A few weeks ago, I had reason to call my wife from the Naqab again. This time, I was in an ambulance on the way to the hospital. On Jan. 18, as I stood with the residents of Umm al-Hiran, Israeli police who had arrived to demolish the village pepper-sprayed me and then shot me in the head and the back with baton rounds.

These bullets, which are about 3 inches long and 1.5 inches in diameter, have a hard plastic base and a high-density foam tip. Supposedly nonlethal, they have caused numerous serious injuries, including skull fractures and eye loss, and have been associated with at least one fatality. In my case, the bullet missed my eye and only grazed my skull.

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Israel passes bill to seize private Palestinian land for Jewish settlements


Israeli police clash with settlers in the West Bank outpost of Amona on Feb. 1, 2017. The Israeli parliament passed legislation to prevent more demolitions. (Oded Balilty/AP)

William Booth, The Washington Post, February 6, 2017

Israel’s parliament passed a contentious law late Monday that allows the state to seize land privately owned by Palestinians in the West Bank and grant the properties to Jewish settlements for their exclusive use.

The measure is designed to protect homes in Jewish settlements, built on private Palestinian property “in good faith or at the state’s instruction,” from possible court-ordered evacuation and demolition.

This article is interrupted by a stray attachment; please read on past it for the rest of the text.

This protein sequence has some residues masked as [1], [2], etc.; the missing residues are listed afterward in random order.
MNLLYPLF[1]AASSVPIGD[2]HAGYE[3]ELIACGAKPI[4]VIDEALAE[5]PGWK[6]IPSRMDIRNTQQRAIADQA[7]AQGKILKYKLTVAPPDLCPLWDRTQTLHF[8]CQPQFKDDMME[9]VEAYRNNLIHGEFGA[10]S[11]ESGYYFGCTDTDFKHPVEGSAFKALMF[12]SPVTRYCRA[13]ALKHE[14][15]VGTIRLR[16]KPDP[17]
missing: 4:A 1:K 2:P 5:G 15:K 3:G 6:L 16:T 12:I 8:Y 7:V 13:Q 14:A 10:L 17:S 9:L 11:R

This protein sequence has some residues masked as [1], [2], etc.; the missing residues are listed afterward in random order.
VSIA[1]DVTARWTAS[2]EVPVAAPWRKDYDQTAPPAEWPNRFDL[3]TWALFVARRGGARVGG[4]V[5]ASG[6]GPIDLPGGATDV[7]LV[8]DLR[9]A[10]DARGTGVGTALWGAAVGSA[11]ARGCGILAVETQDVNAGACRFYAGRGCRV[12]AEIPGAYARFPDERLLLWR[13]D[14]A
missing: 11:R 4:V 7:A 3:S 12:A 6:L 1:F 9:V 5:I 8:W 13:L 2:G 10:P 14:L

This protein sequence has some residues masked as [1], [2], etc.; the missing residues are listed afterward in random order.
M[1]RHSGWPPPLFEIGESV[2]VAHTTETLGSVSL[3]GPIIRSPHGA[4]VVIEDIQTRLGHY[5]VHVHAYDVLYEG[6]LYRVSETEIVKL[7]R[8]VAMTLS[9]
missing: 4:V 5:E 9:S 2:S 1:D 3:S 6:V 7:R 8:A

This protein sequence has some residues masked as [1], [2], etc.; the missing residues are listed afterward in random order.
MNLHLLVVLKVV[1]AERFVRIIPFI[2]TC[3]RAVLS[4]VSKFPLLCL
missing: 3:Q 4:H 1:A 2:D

Thousands of homes in dozens of settlements and outposts may now be protected, at least temporarily. The bill is probably headed for a high court challenge.

Prime Minister Benjamin Netanyahu supports the legislation and has told his constituents that no government had done more for the settlers. On Monday, the Israeli leader said he had informed the Trump White House that a vote on the legislation was imminent.

Israeli legislators in the opposition condemned the bill as reckless and warned that it would turn the world against Israel while goading prosecutors at the International Criminal Court in The Hague to take action against the Jewish state.

The bill passed on a vote of 60 to 52.